My Rating: 6.5 / 10
Free Will came up on my list of books to read recently and it caught my intention given it’s assumption that free will is in fact an illusion. Instead Harris states that our psyche is based on subconscious actions and processing that we are generally unaware of nor have any control over. He asserts that we are not as free as we think we are and we do not feel as free as we think we do.
A short book which one could consume in about an hour, Harris takes the reader through his hypothesis using many examples. Furthermore he touches on areas such as cause and effect, how we make choices, put in effort, have the best of intentions. The book finishes on interesting aspects such as moral responsibility and politics.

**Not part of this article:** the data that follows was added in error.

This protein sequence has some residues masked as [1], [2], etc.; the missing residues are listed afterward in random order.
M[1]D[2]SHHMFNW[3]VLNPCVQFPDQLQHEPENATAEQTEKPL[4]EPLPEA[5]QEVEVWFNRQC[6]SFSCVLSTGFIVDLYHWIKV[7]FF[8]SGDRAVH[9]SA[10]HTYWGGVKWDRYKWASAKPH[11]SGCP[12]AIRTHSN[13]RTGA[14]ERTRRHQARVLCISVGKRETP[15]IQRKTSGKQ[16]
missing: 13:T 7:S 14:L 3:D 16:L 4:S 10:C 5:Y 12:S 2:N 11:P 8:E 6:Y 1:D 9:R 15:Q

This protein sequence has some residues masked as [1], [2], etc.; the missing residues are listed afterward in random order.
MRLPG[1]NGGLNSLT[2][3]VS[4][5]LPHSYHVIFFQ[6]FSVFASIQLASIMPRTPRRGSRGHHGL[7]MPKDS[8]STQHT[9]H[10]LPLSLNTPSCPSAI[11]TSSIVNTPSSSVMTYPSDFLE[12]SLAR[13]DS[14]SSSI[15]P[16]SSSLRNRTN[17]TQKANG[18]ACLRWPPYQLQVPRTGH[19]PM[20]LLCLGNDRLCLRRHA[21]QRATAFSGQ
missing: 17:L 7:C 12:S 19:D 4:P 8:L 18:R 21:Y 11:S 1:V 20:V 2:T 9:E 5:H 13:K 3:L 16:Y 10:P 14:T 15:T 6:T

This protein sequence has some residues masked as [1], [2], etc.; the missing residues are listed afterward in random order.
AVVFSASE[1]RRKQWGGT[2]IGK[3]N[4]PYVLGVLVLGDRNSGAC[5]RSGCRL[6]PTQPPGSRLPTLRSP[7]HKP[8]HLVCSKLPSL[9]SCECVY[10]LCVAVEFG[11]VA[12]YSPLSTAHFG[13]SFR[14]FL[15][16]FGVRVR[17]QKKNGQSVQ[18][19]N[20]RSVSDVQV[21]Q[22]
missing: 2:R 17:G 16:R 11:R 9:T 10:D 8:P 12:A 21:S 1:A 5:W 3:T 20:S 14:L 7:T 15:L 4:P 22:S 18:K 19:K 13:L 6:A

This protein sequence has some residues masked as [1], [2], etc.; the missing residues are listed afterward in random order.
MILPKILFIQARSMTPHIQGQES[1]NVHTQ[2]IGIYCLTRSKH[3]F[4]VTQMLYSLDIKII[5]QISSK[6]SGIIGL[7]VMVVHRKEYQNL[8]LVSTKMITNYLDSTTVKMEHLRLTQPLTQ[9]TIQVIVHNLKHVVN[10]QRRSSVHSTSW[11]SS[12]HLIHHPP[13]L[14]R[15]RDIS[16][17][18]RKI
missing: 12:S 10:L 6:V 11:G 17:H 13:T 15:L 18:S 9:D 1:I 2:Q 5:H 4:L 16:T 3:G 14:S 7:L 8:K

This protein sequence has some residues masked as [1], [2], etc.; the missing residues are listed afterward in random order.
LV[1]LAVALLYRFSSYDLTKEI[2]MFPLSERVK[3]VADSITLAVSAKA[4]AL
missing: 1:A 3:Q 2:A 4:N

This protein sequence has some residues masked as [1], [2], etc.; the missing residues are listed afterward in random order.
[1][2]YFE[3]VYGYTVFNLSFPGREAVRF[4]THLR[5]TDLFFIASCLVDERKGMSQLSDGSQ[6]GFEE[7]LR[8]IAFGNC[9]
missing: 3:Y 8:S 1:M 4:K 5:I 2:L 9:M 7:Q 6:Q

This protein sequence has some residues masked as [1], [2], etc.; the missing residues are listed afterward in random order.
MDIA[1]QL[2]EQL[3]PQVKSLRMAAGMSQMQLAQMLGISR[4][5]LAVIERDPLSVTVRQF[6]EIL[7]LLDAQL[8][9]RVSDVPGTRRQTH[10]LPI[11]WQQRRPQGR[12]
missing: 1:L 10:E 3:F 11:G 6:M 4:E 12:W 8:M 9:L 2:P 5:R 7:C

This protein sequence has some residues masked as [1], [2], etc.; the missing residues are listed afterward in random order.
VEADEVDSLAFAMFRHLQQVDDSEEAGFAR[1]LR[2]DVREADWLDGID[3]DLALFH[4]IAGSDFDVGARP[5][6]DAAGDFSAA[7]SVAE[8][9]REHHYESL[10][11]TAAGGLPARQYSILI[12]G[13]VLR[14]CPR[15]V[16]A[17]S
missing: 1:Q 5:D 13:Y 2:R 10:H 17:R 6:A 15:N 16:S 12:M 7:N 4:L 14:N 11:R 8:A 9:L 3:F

I read this while on vacation and unfortunately didn’t consume it in one or two hits. If I had my time over again I would read it back to back so I could take it all in and reflect accordingly. Free Will certainly has challenged my belief that I am a free person who makes my own decisions and drives my life in the direction I want to take it. Harris finishes by saying that the illusions of free will is itself an illusion; I need to digest this book for a little longer as I’m not 100% convinced.
Three key takeaways from the book:
- Free will is an illusion. There are subconscious actions and processing that we are not aware of and we are unable to exert any conscious control over. This is quite a bold statement, however, backed up with various examples within the book.
- One of the great things about existentialism is that we are free to interpret and reinterpret the meaning of our lives.
- By merely glancing at your face or listening to the tone of your voice, others are often more aware of your state of mind and motivations than you are!